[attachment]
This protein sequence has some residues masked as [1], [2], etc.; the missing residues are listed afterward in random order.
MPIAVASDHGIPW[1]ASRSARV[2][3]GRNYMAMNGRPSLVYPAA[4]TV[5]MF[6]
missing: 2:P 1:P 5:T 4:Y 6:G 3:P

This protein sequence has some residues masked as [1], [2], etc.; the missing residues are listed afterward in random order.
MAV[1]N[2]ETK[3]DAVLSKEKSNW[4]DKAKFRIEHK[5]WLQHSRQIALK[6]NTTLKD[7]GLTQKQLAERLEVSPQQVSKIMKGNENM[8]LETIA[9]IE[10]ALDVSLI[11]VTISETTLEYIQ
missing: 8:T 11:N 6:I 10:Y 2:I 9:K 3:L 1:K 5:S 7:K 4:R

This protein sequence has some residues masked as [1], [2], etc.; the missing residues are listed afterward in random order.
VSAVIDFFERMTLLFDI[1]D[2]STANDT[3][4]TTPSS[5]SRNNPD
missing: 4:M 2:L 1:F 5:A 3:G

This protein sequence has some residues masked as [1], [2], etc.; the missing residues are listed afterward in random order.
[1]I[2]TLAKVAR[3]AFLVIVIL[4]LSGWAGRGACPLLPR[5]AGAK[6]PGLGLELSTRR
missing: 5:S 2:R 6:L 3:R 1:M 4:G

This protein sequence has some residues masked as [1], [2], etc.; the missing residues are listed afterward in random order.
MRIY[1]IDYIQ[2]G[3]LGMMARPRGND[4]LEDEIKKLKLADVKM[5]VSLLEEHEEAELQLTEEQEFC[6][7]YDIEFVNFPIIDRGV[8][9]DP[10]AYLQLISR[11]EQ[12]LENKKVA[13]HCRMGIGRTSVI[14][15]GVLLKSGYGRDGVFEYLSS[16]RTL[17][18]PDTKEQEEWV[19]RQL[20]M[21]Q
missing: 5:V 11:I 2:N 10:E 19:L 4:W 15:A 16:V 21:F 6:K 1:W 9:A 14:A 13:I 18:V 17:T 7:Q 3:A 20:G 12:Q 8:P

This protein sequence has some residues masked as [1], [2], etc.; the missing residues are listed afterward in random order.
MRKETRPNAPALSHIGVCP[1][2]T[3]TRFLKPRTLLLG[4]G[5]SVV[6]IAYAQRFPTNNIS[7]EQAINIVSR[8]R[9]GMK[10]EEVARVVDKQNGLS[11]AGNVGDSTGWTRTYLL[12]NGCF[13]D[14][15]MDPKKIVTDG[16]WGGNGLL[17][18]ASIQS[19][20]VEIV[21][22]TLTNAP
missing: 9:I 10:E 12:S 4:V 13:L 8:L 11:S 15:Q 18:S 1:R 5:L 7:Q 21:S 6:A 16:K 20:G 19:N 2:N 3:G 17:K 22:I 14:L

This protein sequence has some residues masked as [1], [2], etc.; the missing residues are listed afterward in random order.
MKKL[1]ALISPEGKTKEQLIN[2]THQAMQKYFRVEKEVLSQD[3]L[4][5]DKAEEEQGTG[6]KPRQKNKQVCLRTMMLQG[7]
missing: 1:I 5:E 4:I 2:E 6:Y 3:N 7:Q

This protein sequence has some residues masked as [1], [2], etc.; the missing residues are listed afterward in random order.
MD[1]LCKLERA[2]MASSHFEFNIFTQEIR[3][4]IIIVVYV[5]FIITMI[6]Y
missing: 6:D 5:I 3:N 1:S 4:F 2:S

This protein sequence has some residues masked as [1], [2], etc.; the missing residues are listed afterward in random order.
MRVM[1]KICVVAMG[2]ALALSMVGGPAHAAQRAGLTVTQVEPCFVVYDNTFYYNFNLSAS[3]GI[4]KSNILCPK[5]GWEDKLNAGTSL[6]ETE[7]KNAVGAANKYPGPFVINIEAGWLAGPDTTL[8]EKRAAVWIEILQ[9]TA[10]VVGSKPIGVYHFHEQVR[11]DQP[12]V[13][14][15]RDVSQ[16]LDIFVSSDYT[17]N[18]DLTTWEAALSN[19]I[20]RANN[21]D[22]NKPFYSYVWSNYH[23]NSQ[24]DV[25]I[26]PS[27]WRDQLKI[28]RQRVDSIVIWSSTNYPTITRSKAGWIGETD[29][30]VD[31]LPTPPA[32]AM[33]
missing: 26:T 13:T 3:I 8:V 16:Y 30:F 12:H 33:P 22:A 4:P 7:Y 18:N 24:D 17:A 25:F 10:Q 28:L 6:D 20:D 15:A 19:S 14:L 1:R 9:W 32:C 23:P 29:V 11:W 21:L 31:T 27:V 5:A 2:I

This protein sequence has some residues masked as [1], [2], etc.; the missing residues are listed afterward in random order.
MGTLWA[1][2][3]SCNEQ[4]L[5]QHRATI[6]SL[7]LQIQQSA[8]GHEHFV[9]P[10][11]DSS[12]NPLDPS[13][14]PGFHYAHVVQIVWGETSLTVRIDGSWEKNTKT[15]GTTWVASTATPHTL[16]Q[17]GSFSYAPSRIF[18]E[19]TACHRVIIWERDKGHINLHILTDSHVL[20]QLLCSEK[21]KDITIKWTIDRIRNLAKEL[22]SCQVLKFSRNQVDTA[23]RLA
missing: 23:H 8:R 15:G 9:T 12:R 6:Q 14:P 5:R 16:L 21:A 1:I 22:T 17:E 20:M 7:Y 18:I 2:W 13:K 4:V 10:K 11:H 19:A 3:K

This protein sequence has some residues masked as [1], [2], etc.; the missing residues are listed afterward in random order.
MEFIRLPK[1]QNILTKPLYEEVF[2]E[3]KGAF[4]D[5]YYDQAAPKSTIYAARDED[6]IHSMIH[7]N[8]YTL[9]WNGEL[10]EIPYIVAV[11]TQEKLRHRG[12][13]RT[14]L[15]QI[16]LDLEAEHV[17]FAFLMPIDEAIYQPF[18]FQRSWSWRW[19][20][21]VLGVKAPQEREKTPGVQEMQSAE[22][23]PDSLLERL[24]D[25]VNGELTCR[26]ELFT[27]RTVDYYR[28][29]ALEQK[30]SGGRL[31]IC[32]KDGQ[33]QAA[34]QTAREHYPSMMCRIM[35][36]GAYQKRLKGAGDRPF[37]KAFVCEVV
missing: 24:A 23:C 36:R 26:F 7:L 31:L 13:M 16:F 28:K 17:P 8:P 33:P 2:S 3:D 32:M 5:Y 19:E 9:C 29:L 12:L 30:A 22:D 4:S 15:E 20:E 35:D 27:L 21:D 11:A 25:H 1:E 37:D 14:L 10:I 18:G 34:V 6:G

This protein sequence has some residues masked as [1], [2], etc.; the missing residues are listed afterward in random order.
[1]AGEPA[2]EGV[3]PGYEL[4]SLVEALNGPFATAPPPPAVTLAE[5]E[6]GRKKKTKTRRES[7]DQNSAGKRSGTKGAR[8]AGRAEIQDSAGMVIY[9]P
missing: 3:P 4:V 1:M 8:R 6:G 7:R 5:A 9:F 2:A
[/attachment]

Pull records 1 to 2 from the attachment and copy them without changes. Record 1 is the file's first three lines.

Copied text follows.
This protein sequence has some residues masked as [1], [2], etc.; the missing residues are listed afterward in random order.
MPIAVASDHGIPW[1]ASRSARV[2][3]GRNYMAMNGRPSLVYPAA[4]TV[5]MF[6]
missing: 2:P 1:P 5:T 4:Y 6:G 3:P

This protein sequence has some residues masked as [1], [2], etc.; the missing residues are listed afterward in random order.
MAV[1]N[2]ETK[3]DAVLSKEKSNW[4]DKAKFRIEHK[5]WLQHSRQIALK[6]NTTLKD[7]GLTQKQLAERLEVSPQQVSKIMKGNENM[8]LETIA[9]IE[10]ALDVSLI[11]VTISETTLEYIQ
missing: 8:T 11:N 6:I 10:Y 2:I 9:K 3:L 1:K 5:S 7:K 4:R